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Let's Talk About Wearing a Cast

Date: 1988
Format: VHS
Company/Organization: PBS Video


Produced by Family Communications, Inc., 1986. Distributed by PBS VIDEO.
©1988 Public Broadcasting Service.


Original date: 1976

Arriving with a cast, Mister Rogers shows viewers how it once fit on his arm: "It's a strong, hard bandage." He explains that doctors sometimes use a cast on an injury to hold that part of the body very still and help it to heal. Mister Rogers reveals that he has never really needed a cast but he wanted to learn about them by having one put on his arm. He reflects on this experience by showing a clip from an episode from the Neighborhood program.

As Mister Rogers' doctor friend, Dr. Clark, explains the process, she applies a cast to his right forearm.

After watching the clip, Mister Rogers demonstrates a sling. Leaving no detail uncovered, Mister Rogers goes on to talk about how a person's skin often feels itchy under a cast.

Going back to the video clip, Mister Rogers remembers going to the hospital to have his cast removed.

After this clip is finished, Mister Rogers talks about how children who are wearing casts can still do many things. He shows a short film of young people with casts on as they perform everyday tasks. The film is set to an instrumental of Children Can.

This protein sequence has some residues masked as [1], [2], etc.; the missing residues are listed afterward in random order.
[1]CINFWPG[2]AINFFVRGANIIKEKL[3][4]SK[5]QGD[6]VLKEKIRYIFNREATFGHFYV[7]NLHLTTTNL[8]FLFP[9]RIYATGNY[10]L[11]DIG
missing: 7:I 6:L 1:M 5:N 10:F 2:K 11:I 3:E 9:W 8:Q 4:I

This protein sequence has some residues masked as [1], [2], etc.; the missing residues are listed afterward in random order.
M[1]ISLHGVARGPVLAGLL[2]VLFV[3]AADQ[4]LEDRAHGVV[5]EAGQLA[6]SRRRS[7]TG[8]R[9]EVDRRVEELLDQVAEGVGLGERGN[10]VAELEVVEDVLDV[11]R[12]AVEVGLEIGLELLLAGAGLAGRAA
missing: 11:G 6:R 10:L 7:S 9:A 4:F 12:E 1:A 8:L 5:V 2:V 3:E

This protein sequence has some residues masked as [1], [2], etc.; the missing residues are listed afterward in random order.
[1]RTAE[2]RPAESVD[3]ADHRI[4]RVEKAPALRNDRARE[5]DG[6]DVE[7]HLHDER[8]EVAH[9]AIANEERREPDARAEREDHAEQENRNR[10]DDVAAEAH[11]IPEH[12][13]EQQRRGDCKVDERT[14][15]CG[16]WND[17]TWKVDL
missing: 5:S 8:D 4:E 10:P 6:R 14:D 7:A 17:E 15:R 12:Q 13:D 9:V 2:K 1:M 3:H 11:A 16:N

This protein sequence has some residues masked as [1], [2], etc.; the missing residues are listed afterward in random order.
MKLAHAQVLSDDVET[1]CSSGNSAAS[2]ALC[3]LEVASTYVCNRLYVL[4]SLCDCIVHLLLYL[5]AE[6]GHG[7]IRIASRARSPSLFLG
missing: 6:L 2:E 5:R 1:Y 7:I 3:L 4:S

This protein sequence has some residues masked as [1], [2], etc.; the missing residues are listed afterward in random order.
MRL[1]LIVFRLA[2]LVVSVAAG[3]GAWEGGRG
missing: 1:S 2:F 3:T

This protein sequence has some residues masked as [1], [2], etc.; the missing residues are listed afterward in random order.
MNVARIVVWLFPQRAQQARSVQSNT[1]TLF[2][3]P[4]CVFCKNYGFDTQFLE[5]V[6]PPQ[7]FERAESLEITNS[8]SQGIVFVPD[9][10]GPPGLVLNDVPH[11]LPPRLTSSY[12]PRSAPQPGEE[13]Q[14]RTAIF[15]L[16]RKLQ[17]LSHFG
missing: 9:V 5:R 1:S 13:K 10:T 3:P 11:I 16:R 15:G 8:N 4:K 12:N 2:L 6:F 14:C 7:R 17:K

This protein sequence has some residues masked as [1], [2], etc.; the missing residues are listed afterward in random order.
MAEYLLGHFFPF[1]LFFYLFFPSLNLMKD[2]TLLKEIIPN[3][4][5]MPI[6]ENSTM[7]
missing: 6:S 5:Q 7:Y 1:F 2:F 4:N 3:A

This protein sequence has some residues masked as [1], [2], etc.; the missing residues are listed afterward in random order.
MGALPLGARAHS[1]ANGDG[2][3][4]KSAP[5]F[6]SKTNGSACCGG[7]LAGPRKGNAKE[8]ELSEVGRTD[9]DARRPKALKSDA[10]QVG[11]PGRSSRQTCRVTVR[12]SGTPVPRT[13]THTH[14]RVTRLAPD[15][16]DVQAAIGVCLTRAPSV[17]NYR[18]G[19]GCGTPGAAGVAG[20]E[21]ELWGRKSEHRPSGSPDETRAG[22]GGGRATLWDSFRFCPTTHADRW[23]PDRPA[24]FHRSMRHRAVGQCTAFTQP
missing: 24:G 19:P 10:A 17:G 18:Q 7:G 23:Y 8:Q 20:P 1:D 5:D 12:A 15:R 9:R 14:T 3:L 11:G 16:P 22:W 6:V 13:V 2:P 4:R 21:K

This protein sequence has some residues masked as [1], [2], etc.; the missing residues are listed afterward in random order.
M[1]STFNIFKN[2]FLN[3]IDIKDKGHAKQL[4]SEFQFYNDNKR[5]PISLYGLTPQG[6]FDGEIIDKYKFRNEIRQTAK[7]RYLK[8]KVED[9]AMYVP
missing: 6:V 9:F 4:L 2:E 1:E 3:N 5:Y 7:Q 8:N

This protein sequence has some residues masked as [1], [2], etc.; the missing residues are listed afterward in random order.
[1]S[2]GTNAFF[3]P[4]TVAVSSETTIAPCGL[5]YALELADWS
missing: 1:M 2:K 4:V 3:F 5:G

Mister Rogers reminds viewers that, unlike a broken toy, a broken bone can heal itself: "You're not a toy. You're a person. A very important person. Even if you need to wear a cast your body will keep on growing just as your feelings and ideas keep on growing everyday. People like you just the way you are. I'm glad that we could have this special visit together."


  • Dr. Clark




A supplemental book was published to go along with this video:

Episode 210b of Daniel Tiger's Neighborhood features a short live action segment where a boy has a cast applied to his arm.

Episode Credits

Supported by Johnson & Johnson Baby Products Company
McFeely-Rogers Foundation - Latrobe, PA

Produced by Family Communications
© 1976 Family Communications, Inc.

Produced in cooperation with the American Academy of Pediatrics, the American Hospital Association, and the American Medical Association

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Corner image by Spencer Fruhling. Used with permission.
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